Three Blind Mice
DESCRIPTION: "Three blind mice (x2), See how they run (x2); They all ran after the farmer's wife. She cut off their tails with a carving knife. Did you ever see such a sight in your life As three blind mice?"
AUTHOR: Thomas Ravenscroft?
EARLIEST DATE: 1609 (Ravenscroft's Deuteromelia)
KEYWORDS: animal disability
FOUND IN: Britain(England,Scotland(Aber)) US(NE)
REFERENCES (10 citations):
GreigDuncan8 1672, "Three Blind Mice" (1 text, 1 tune)
Williams-Thames, p. 297, "Three Blind Mice" (1 text) (also Wiltshire-WSRO Ox 267)
Linscott, pp. 283-284, "Three Blind Mice" (1 text, 1 tune)
Opie-Oxford2 348, "Three blind mice, see how they run!" (2 texts)
Baring-Gould-MotherGoose #253, p. 156, "(Three blind mice, see how they run!)"
Jack, p. 212, "Three Blind Mice" (2 texts)
Dolby, p. 111, "Three Blind Mice"
Fuld, p. 576, "Three Blind Mice"
Silber-FSWB, p. 413, "Three Blind Mice" (1 text)
ST FSWB413A (Full)
The (Blind/Decrepit/Myopic) Rodents (Pankake-PHCFSB, p. 208)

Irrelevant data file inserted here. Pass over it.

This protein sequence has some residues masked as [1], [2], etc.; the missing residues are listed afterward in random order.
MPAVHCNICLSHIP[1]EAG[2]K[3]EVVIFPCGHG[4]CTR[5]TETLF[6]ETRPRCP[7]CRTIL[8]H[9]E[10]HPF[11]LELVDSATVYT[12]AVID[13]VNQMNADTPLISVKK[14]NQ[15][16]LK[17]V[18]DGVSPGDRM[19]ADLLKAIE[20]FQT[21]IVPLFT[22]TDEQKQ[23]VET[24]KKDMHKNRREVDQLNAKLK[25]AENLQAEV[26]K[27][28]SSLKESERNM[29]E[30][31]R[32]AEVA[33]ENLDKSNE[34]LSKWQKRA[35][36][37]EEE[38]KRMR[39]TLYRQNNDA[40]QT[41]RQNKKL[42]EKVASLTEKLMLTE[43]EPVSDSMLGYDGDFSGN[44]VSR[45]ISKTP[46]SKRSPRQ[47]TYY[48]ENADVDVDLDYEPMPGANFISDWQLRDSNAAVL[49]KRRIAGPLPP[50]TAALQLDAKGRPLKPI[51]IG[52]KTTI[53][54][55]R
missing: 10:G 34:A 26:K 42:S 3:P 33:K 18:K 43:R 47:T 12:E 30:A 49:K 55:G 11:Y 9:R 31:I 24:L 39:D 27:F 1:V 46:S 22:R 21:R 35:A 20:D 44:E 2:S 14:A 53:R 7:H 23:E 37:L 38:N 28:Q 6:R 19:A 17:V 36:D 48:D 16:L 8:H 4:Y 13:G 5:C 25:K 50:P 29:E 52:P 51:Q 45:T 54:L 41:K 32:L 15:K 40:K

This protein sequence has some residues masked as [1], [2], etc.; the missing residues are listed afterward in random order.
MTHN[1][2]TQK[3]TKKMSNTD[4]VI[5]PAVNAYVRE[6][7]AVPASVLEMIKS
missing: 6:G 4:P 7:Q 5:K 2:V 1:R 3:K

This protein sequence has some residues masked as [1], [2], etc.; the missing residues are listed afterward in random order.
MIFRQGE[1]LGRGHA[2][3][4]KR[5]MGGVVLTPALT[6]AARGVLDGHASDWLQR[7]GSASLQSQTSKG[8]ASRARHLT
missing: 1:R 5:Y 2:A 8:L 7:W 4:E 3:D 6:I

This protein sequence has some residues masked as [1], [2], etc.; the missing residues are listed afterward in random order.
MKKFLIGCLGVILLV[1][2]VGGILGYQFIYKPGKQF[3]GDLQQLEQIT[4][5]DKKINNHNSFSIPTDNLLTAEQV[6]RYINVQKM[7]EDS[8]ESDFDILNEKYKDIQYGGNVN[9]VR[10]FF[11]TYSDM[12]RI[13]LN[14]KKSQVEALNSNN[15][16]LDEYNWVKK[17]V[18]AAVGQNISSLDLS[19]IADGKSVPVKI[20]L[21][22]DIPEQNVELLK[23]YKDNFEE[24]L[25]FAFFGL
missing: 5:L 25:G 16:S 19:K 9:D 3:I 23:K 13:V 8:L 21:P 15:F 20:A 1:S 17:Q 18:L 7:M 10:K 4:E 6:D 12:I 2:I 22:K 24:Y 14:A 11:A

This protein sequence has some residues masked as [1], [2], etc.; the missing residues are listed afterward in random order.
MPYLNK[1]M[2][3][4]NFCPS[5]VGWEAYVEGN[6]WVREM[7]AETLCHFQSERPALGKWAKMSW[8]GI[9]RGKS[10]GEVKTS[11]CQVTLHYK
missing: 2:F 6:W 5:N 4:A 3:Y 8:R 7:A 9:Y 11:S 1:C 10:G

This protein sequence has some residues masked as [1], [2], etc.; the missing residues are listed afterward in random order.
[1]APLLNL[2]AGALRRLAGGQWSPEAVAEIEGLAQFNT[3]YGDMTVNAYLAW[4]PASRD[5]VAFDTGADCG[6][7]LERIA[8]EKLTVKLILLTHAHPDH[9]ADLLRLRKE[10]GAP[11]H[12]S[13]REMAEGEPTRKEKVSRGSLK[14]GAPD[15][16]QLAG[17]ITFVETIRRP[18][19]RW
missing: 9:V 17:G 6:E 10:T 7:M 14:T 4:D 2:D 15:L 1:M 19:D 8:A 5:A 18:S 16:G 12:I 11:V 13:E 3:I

Who Can Tell? Catch ("Why the Fresh? (x3) Who can tell? (x3)) (Henry Randall Waite, _Carmina Collegensia: A Complete Collection of the Songs of the American Colleges_ first edition 1868, expanded edition, Oliver Ditson, 1876, p. 15)
NOTES [119 words]: Fuld reports this as "the earliest printed secular song which is still extremely well known" (but compare "Greensleeves"). Fuld also prints a plate of the 1609 music -- in a somewhat pre-modern notation, and with words noticeably different from those sung today.
Neither Fuld nor any other source I have seen offers an explanation for why this bit of silliness survives when so many better pieces died out. The Baring-Goulds note that there have been attempts to link it to political events -- e.g. the Farmer's Wife is Mary I Tudor (perhaps considered a farmer's wife because of her marriage to Philip of Spain), and the mice are Protestant leaders who opposed her. None of these explanations is very convincing. - RBW
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